Goodwill impairment reviews are undertaken annually or more frequently if events or changes in circumstances indicate a potential impairment. The carrying value of goodwill is compared to the recoverable amount, which is the higher of value in use and the fair value less costs of disposal. Any impairment is recognised immediately as an expense and is not subsequently reversed.

 

Intangible assets - other

(a) Trademarks and licences

Separately acquired trademarks and licences are shown at historical cost. Trademarks and licences acquired in a business combination are recognised at fair value at the acquisition date. Trademarks and licences have a finite useful life and are carried at cost less accumulated amortisation. Amortisation is calculated using the straight-line method to allocate the cost of trademarks and licences over their estimated useful lives of three years.

 

Acquired computer software licences are capitalised on the basis of the costs incurred to acquire and bring to use the specific software. These costs are amortised over their estimated useful lives of three years.

 

(b) Website design and development costs

Costs associated with maintaining websites are recognised as an expense as incurred. Development costs that are directly attributable to the design and testing of identifiable and unique websites controlled by the Group are recognised as intangible assets when the following criteria are met:

 

·           it is technically feasible to complete the website so that it will be available for use;

·           management intends to complete the website and use it;

·           there is an ability to use the website;

·           it can be demonstrated how the website will generate probable future economic benefits;

·           adequate technical, financial and other resources to complete the development and to use the website are available; and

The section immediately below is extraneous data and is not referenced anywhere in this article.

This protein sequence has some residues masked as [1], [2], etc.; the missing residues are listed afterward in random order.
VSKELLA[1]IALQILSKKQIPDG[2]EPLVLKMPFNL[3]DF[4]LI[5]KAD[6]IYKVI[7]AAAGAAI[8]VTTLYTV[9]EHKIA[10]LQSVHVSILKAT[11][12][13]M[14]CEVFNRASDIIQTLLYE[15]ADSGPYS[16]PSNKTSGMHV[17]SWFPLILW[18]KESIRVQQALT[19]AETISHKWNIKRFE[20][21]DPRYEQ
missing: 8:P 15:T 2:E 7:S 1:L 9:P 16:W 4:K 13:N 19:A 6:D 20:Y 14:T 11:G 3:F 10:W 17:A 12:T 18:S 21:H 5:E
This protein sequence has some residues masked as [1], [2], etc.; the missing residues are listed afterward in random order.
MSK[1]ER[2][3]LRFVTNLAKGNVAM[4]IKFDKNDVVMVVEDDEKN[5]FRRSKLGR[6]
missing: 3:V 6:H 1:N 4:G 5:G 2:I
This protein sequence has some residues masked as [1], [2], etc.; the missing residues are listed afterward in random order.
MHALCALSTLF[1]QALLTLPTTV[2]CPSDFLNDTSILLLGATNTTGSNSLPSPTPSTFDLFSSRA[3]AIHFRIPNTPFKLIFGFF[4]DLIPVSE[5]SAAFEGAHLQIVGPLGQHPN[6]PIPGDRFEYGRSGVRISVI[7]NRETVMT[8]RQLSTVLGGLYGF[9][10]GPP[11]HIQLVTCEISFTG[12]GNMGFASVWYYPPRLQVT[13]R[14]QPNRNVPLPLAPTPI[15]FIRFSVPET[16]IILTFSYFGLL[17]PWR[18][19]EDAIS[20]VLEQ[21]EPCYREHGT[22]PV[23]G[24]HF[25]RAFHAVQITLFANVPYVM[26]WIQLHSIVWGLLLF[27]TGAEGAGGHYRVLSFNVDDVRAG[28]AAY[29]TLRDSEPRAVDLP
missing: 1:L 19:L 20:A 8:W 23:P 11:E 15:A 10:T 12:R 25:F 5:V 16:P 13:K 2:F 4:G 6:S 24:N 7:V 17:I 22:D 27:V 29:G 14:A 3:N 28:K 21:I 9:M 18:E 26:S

·           the expenditure attributable to the website during its development can be reliably measured.

 

Directly attributable costs that are capitalised as part of the website include the website employee costs and an appropriate portion of relevant overheads.

 

Other development expenditures that do not meet these criteria are recognised as an expense as incurred. Development costs previously recognised as an expense are not recognised as an asset in a subsequent period.

 

Website development costs recognised as assets are amortised over their estimated useful lives, which do not exceed three years.

 

Property, equipment and motor vehicles

Items of property, equipment and motor vehicles are stated at historical cost less accumulated depreciation (see below) and impairment losses. Historical cost includes expenditure that is directly attributable to the acquisition of the items.

 

Subsequent costs are included in the asset's carrying amount or recognised as a separate asset, as appropriate, only when it is probable that future economic benefits associated with the item will flow to the Group and the cost of the item can be measured reliably. The carrying amount of the replaced part is derecognised. All other repairs and maintenance are charged to the income statement during the financial period in which they are incurred.

 

The assets' residual values and useful lives are reviewed, and adjusted if appropriate, at the financial position date. An asset's carrying amount is written down immediately to its recoverable amount if the asset's carrying amount is greater than its estimated recoverable amount. Depreciation is calculated using the straight-line method to allocate the cost of property, equipment and motor vehicles over their estimated useful lives of three years.

 

Gains and losses on disposals are determined by comparing the proceeds with the carrying amount and are recognised within 'Other gains/(losses) - net' in the income statement.

 

Share-based payment expense

The Group operates an equity-settled, share-based compensation plan, under which the entity receives services from employees as consideration for equity instruments (options) of the Group. The fair value of the employee services received in exchange for the grant of the options is recognised as an expense. The total amount to be expensed is determined by reference to the fair value of the options granted:

 

· including any market performance conditions (for example, an entity's share price); and

 

· excluding the impact of any service and non-market performance vesting conditions (for example, profitability, sales growth targets and remaining an employee of the entity over a specified time-period).

 

Non-market performance and service conditions are included in assumptions about the number of options that are expected to vest. The total expense is recognised over the vesting period, which is the period over which all of the specified vesting conditions are to be satisfied.